The ACT has firmed as a leading Australian investment prospect over the last 12 months, with the latest data confirming champion status of the Canberra housing market, for both owner-occupiers and investors.
July’s figures again revealed Canberra at the top of the pile for most key capital city housing market performance indicators, inclusive of both houses and units.
My Housing Market’s inaugural Canberra Housing Investor Report paints a particularly compelling investment profile with Canberra the leading capital city across a number of key factors.
As a property economist, I am always more persuaded to opportunities driven by data rather than hype or sentiment. It is why the recent Canberra market performance is set to grab the attention of an increasing number of savvy investors.
One of the primary reasons investors will be looking more closely at Canberra apartments is because of the low-entry points compared to Sydney.
While Canberra’s apartments have increased by 10.6 per cent this year, they still remain, on average, almost $350,000 lower than Sydney unit prices. For many investors, $350,000 will present a significant challenge entering the market, much less building and sustaining a portfolio.
We all know entering the market is only half the battle. What is equally important for investors, in particular, is the ability to sustain a loan and see returns, through either yield or capital growth.
The city’s rents remain the highest of any market nationwide, for both houses ($650) and units ($540). Since Christmas, landlords have enjoyed an increase of 16.1 per cent for house rents in the ACT while unit rents are also up strongly by 8 per cent.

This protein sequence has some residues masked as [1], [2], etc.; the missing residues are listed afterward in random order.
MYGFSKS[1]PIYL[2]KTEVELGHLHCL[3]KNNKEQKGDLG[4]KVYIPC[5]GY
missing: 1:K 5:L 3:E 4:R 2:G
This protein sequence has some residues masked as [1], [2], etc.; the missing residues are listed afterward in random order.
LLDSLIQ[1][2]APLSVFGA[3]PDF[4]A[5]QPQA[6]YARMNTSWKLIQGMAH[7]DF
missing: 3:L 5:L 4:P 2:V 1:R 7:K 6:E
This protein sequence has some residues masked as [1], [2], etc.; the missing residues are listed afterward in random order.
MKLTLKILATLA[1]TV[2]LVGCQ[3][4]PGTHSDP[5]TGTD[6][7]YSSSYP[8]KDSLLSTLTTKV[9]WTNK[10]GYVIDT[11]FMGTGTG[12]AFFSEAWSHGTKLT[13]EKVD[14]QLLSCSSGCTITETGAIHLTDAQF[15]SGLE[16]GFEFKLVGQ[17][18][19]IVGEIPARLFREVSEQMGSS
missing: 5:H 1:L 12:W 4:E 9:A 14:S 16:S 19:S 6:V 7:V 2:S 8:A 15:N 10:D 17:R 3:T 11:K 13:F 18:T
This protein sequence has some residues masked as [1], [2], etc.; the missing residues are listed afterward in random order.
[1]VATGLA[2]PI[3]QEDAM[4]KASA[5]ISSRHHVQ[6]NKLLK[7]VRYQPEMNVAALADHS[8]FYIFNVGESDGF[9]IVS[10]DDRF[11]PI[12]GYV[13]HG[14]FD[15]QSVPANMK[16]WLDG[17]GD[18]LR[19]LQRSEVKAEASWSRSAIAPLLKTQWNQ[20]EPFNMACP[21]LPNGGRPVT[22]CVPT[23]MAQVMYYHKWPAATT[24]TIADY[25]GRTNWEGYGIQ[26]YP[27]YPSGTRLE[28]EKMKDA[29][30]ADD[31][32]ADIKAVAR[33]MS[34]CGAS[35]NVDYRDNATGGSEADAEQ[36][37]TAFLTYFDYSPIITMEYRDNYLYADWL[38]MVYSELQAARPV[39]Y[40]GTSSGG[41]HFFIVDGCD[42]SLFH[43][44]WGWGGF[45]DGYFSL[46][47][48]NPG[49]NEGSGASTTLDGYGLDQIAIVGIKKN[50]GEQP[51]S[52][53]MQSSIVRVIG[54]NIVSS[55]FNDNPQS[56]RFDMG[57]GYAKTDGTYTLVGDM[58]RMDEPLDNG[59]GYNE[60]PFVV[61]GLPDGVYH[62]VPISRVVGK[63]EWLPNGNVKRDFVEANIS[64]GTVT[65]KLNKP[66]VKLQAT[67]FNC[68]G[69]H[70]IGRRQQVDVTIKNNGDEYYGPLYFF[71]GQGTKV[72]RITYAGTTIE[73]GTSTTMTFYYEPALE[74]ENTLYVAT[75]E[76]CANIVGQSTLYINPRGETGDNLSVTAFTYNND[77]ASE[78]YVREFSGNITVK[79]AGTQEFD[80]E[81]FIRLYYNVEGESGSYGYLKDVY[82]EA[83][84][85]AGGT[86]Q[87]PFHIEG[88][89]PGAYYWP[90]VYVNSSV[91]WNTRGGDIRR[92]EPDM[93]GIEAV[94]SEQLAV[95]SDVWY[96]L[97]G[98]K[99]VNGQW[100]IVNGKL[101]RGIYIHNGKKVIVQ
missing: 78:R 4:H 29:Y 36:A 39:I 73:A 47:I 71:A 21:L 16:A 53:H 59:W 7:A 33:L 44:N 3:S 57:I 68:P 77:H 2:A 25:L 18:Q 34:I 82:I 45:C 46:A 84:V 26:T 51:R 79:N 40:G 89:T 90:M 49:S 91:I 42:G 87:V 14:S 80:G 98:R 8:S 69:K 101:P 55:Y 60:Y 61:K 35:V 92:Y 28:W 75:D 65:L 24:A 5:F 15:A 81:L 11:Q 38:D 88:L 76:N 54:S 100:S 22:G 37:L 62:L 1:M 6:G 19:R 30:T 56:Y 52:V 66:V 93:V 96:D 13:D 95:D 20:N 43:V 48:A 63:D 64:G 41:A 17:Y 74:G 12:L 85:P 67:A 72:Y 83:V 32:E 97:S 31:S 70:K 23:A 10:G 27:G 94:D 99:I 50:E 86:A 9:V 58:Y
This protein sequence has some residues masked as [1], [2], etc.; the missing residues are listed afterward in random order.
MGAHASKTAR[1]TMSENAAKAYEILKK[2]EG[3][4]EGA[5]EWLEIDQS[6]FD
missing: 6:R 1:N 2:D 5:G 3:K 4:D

Despite recent boomtime results in Canberra, relatively low purchase prices continue to elevate local gross annual investment yields as capital city leaders, with houses at 3.4 per cent and units at 5.5 per cent. These numbers are well ahead of Sydney at 2.0 per cent and 2.8 per cent, respectively.
These numbers can also make it cheaper to buy than rent in Canberra.
This is being driven by an underlying shortage of rental accommodation, with the latest data revealing a monthly vacancy rate of just 0.7 per cent for houses and 1.5 per cent for units.
Put simply, the Canberra market will require more stock in town centres to see relief for renters in both apartments and houses. While renters struggle to find stock, buyers are also finding the market incredibly competitive. Canberra has led Australia in auction clearance rates in both June (87.4 per cent) and July (87.3 per cent).
Canberra now has the second-highest capital city median house price at $981,684 – behind only Sydney and with an annual increase of 19.9 per cent. While apartments have seen some growth in Canberra at 10.6 per cent, they are still significantly more affordable generally than buying like-for-like in Sydney.
The July data combined presents Canberra clearly as a national leader on overall housing market performance.
Canberra’s boomtime prices growth and nation-leading gross investment yields have resulted in current strong annual total investment returns of 23.34 per cent for houses and 16.1 per cent for units.
Complementing the housing data is the continuation of a strong economy in the national capital. Canberra’s unemployment rate remains the second-lowest of all the capitals at 4.9 per cent (July 2021) after Melbourne, down from 3.8 per cent during the height of the pandemic (May 2020). National unemployment sits at the same figure of 4.9 per cent.
The outlook for the Canberra housing market clearly remains positive with prices and rents for both houses and units set to continue to increase over the remainder of 2021 and into 2022. A record annual result for prices growth for both houses and units is a clear prospect for the local market this year.
Continuing low-interest rates, a strong and strengthening economy, shortages of vacant rental properties with sharply increasing rents and sky-high confidence will continue to attract all buyer types to the Canberra housing market. It’s why an increasing number of investors are re-engaging with housing markets.
Dr Andrew Wilson is Chief Economist for My Housing Market. Dr Wilson is one of Australia’s highest-profile property market commentators appearing regularly on TV and radio, in print and online media.